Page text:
Ferdinand Berthoud Chronomètre FB 1L – The Two Faces Of The Moon

Press Release – Baselworld 2019

Ferdinand Berthoud Chronomètre FB 1L – The Two Faces Of The Moon

Imbued with the scientific spirit of the Enlightenment, Chronométrie Ferdinand Berthoud unveils a new experimental collection, combining the in-house tourbillon movement with a new display of the age and phases of the moon: the Chronomètre FB 1L.

Available in two ten-piece limited editions – with a case in 18-carat white gold and black ceramic lugs, or in anthracite ceramised titanium & sandblasted 18-carat white gold, this new collection displays the hours and minutes on a dedicated subdial at 12 o’clock, seconds in the centre and the 53-hour power reserve on the back of the movement. A large hand at 6 o’clock indicates the age and phases of the moon in a continuous back and forth movement. This patent-pending complication, combined with the constant force of the FB-T.FC.L calibre, ensures astronomical precision corresponding to a one-day difference in 577 years of operation.
 

Truly at the crossroads between astronomy and chronometry, the Chronomètre FB 1L pays tribute to Ferdinand Berthoud's work on chronometric precision and the calculation of longitude. It was to this end that the master watchmaker designed his famous Marine Chronometers, which inspired the creation of the FB 1L collection.
 

A Bit Of History

What exactly happened at 23 Quai Conti, in Paris? This is the address of the French Académie Royale des Sciences, which became the Académie des Sciences in 1666. It is here that during the 1750s Ferdinand Berthoud submitted several documents, the first forms of patents on his many inventions, under sealed cover.

At the same time, at the same location, the knight Jean-Charles de Borda also submitted his first works as an engineer, a few years later, embarking on various ships to clarify the calculation of longitude. For these missions, he used measuring instruments created by Berthoud.
 

This collaboration between watchmakers, engineers and sailors forms the essence of Ferdinand Berthoud's period, the famous age of Enlightenment, which he lived through in its entirety. Its purpose was to disseminate and enhance knowledge. Ferdinand Berthoud actively contributed to both missions, as well as writing a large number of articles relating to horology for Diderot and d'Alembert’s Encyclopaedia – the first systematic attempt to provide an exhaustive summary of human knowledge – as well as authoring 11 watchmaking treatises in 30 years.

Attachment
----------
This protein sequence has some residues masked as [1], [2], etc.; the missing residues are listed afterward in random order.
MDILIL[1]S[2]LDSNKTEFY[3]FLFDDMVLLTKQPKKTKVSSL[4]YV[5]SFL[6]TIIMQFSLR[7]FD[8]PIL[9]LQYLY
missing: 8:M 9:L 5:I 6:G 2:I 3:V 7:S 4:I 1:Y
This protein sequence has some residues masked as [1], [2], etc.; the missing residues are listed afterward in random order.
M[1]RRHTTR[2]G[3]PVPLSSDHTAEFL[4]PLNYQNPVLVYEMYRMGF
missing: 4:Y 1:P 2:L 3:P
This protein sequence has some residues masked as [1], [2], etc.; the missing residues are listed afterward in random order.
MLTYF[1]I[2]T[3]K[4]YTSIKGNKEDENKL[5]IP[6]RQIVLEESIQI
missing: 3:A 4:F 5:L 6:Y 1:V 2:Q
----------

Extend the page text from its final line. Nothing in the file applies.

Berthoud indeed dedicated his entire life as a researcher and watchmaker to the enhancement of knowledge. His countless works on chronometric accuracy and longitude calculation were regarded as authoritative for decades. A master watchmaker at only 26 years of age, he devoted a large part of his work to marine chronometers, essential instruments for accurate measurements related to the calculation of longitude.
 

As early as 1752, the accuracy of these readings was greatly improved thanks to an instrument optimized by the same Jean-Charles de Borda, after whom it was named the Borda circle (also known as a repeating circle). This instrument was designed to measure angular distances by repeating the same observation several times on the circle without returning to zero. Its particularity: the more the measurements it performs are repeated, the smaller its margin of error.

The Borda circle was the essential link that made it possible to pass from the octant (with an accuracy of 150 nautical miles, or more than 270 km) to the sextant (accurate to 0.2 miles, or 370 metres). The Borda circle was conceived as an improvement of the reflecting circle invented in 1752 by Tobias Mayer, a German astronomer known for his lunar tables, which made it possible to determine the position of the Moon and hence longitude in a precise manner.

A New Display

The FB 1L Chronometer is a model displaying the age and phases of the moon. Combining chronometric precision and astronomical measurement, it associates these two previously dissociated values which jointly made it possible – almost three centuries ago – to achieve more accurate longitude calculations, a quest at the heart of a large number of Ferdinand Berthoud's works. The age and phases of the moon are two separate measurements.

The moon phase is the most common in watchmaking. This is the complication that visually indicates the different lunar cycles. The moon phase is divided into four phases: new moon, first quarter, full moon and last quarter. A lunation or lunar cycle is the time interval between two new moons. A symbolic and aesthetic complication, the moon phase does not, however, offer the accuracy necessary for astronomical use.
 

The age of the moon is a more accurate indicator which counts the number of days since the last new moon. This veritable scientific measuring instrument, coupled with the chronometric measurement of time, made it possible to determine longitude at sea with unparalleled accuracy nearly 270 years ago.

For the first time, the FB 1L collection combines these two instruments: a chronometer and an indicator of the age and phases of the moon within the same model.